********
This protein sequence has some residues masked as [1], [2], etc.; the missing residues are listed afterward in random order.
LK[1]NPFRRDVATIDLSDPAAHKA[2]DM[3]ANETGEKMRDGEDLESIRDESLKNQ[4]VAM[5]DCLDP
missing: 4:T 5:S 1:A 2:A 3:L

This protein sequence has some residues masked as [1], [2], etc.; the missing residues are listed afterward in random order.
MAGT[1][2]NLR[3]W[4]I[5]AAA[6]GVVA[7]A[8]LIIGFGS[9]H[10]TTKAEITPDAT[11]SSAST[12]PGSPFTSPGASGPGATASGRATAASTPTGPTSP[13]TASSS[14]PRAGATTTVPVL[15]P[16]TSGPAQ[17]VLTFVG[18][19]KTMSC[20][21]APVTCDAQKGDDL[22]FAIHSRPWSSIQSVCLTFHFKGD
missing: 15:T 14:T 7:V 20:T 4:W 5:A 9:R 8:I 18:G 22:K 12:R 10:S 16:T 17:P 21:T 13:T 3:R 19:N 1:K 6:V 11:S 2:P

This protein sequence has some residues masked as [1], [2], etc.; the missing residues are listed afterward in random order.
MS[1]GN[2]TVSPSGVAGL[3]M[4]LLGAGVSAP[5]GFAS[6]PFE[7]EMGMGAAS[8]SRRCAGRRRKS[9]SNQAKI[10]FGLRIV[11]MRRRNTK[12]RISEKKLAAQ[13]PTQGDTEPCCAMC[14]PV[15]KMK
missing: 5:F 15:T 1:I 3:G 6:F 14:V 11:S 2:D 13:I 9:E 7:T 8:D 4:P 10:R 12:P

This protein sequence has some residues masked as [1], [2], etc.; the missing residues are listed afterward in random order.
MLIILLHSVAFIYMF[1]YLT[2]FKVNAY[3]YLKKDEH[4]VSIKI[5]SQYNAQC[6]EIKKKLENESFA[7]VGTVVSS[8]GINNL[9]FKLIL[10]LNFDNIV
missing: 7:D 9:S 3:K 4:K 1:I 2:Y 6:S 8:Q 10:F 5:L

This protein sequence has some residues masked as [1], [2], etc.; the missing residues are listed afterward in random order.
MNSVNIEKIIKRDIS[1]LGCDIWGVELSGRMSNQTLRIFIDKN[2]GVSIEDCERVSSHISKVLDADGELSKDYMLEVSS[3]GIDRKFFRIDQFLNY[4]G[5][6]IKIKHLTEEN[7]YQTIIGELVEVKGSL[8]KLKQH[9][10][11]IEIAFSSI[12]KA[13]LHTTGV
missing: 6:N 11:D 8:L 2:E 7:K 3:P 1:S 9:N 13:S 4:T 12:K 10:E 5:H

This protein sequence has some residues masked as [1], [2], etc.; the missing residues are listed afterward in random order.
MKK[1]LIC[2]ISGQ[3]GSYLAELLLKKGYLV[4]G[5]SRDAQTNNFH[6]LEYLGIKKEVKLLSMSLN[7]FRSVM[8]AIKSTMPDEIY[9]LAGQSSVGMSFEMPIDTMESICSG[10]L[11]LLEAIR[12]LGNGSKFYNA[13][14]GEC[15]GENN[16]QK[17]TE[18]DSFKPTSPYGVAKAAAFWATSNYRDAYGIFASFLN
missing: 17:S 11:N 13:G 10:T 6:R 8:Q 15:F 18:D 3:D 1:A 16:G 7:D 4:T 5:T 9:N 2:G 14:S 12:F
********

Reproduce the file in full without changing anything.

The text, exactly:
This protein sequence has some residues masked as [1], [2], etc.; the missing residues are listed afterward in random order.
LK[1]NPFRRDVATIDLSDPAAHKA[2]DM[3]ANETGEKMRDGEDLESIRDESLKNQ[4]VAM[5]DCLDP
missing: 4:T 5:S 1:A 2:A 3:L

This protein sequence has some residues masked as [1], [2], etc.; the missing residues are listed afterward in random order.
MAGT[1][2]NLR[3]W[4]I[5]AAA[6]GVVA[7]A[8]LIIGFGS[9]H[10]TTKAEITPDAT[11]SSAST[12]PGSPFTSPGASGPGATASGRATAASTPTGPTSP[13]TASSS[14]PRAGATTTVPVL[15]P[16]TSGPAQ[17]VLTFVG[18][19]KTMSC[20][21]APVTCDAQKGDDL[22]FAIHSRPWSSIQSVCLTFHFKGD
missing: 15:T 14:T 7:V 20:T 4:W 5:A 9:R 8:I 18:G 22:K 12:R 10:S 16:T 17:P 21:T 13:T 3:R 19:N 1:K 6:V 11:S 2:P

This protein sequence has some residues masked as [1], [2], etc.; the missing residues are listed afterward in random order.
MS[1]GN[2]TVSPSGVAGL[3]M[4]LLGAGVSAP[5]GFAS[6]PFE[7]EMGMGAAS[8]SRRCAGRRRKS[9]SNQAKI[10]FGLRIV[11]MRRRNTK[12]RISEKKLAAQ[13]PTQGDTEPCCAMC[14]PV[15]KMK
missing: 5:F 15:T 1:I 3:G 6:F 14:V 11:S 2:D 13:I 9:E 7:T 8:D 4:P 10:R 12:P

This protein sequence has some residues masked as [1], [2], etc.; the missing residues are listed afterward in random order.
MLIILLHSVAFIYMF[1]YLT[2]FKVNAY[3]YLKKDEH[4]VSIKI[5]SQYNAQC[6]EIKKKLENESFA[7]VGTVVSS[8]GINNL[9]FKLIL[10]LNFDNIV
missing: 7:D 9:S 3:K 4:K 1:I 2:Y 6:S 8:Q 10:F 5:L

This protein sequence has some residues masked as [1], [2], etc.; the missing residues are listed afterward in random order.
MNSVNIEKIIKRDIS[1]LGCDIWGVELSGRMSNQTLRIFIDKN[2]GVSIEDCERVSSHISKVLDADGELSKDYMLEVSS[3]GIDRKFFRIDQFLNY[4]G[5][6]IKIKHLTEEN[7]YQTIIGELVEVKGSL[8]KLKQH[9][10][11]IEIAFSSI[12]KA[13]LHTTGV
missing: 6:N 11:D 8:L 2:E 7:K 3:P 1:S 9:N 13:S 4:T 12:K 10:E 5:H

This protein sequence has some residues masked as [1], [2], etc.; the missing residues are listed afterward in random order.
MKK[1]LIC[2]ISGQ[3]GSYLAELLLKKGYLV[4]G[5]SRDAQTNNFH[6]LEYLGIKKEVKLLSMSLN[7]FRSVM[8]AIKSTMPDEIY[9]LAGQSSVGMSFEMPIDTMESICSG[10]L[11]LLEAIR[12]LGNGSKFYNA[13][14]GEC[15]GENN[16]QK[17]TE[18]DSFKPTSPYGVAKAAAFWATSNYRDAYGIFASFLN
missing: 17:S 11:N 13:G 10:T 6:R 8:Q 15:F 18:D 3:D 1:A 16:G 7:D 4:T 5:T 9:N 2:G 14:S 12:F